Robert Coleman Atkins was born in Columbus, Ohio, on Oct. 17, 1930. His family moved to Dayton, Ohio, where his father owned restaurants, when he was in the seventh grade. At 14, he got a job selling shoes. At 16, he appeared on a local radio show with other youths and had thoughts of becoming a comedian.
He graduated from the University of Michigan and spent a summer as a waiter and entertainer at resorts in the Adirondacks.
He graduated from the Cornell University Medical School and did residencies in internal medicine and cardiology at hospitals affiliated with the University of Rochester and Columbia University.
He opened his own office on the Upper East Side in 1959. In his 1975 book, "The Super-Doctors," Roger Rapoport wrote that early on, Dr. Atkins had trouble getting patients and became depressed. The 33-year-old man looked in the mirror. It was 1963.
"I appeared to be 45," Dr. Atkins was quoted as saying in the book. "I weighed 193 pounds and had three chins. I couldn't get up before 9 a.m. and never saw patients before 10. I decided to go on a diet."
Not just any diet. He did prodigious research and settled on a no-carbohydrate plan pioneered by Dr. Alfred W. Pennington, who had done ground-breaking work during World War II at DuPont. In slightly more than 100 days, Dr. Pennington's 20 test subjects lost an average of 22 pounds by eliminating sugar and starch.
Dr. Atkins found a specific adaptation of this dietary approach in The Journal of the American Medical Association. He started off hoping to lose three pounds in the first month and ended up dropping 20.
The young doctor was then hired as a medical consultant by the American Telephone and Telegraph Company. Of 65 patients he treated, he got 64 down to their ideal weights. The 65th made it halfway.
Word abut his diet spread and he appeared on the "Tonight" show with Buddy Hackett in 1965. Various magazines reported on his diet: it became known as the Vogue diet after the magazine published it in 1970.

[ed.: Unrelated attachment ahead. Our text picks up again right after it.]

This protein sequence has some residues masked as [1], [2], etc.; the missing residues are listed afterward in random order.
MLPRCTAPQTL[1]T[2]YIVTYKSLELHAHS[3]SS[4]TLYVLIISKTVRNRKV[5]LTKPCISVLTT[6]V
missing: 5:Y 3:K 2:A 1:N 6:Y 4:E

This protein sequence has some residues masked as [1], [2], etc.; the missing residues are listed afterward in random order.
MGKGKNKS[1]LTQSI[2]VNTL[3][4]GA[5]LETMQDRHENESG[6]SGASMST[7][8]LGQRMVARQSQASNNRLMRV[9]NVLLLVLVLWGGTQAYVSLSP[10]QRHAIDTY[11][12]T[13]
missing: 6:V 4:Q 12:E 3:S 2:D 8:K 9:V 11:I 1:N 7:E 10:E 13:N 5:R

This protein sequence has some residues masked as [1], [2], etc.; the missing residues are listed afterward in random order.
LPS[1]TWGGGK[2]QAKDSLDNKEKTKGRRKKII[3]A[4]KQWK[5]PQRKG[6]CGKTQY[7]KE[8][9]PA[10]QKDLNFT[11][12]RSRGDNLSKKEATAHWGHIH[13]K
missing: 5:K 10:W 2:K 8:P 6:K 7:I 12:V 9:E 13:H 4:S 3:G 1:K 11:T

He accepted an offer from Bantam Books to write a paperback with Ruth West, a writer. The publisher told him to forget footnotes and bibliography and aim beyond medical experts. As a result, the book translated scientific arguments into chatty layman's language.
He sold hardcover rights to the publisher David McKay, which brought the book out in September 1972. By Christmas it had sold 200,000 copies; by April 1973, 900,000.
Dr. Atkins was sued several times by dissatisfied clients, and in 1993 his medical license was briefly suspended. The suspension occurred after another doctor complained that Dr. Atkins was treating a woman with ozone, which he had said would kill cancer cells in her blood. The other doctor treated the patient for an embolism, an air bubble that had blocked a blood vessel in her brain.
A judge ruled that the suspension was not warranted. But Dr. Atkins's heightened involvement in alternative medical techniques, including herbal medicine and acupuncture, provoked further controversy. His clinic is named "complementary" because he tries to combine traditional and new approaches.
For about 20 years, he fell out of the public eye and pursued alternative healing. Then the publication of "Dr. Atkins' New Diet Revolution" in 1992 thrust him back into the spotlight, with many commentators at first calling it an artifact of the 1970's. It is the revised edition of this book that now leads the paperback best-seller list.
Dr. Atkins is survived by his wife, Veronica, with whom he wrote the best-selling "Dr. Atkins' Quick and Easy New Diet Cookbook" (Fireside, 1997), and his mother, Norma Atkins of Palm Beach, Fla.
His mother exasperated her son by not following his famous diet, he said in an interview with The Detroit Free Press in 2001.
"She cheats," he said.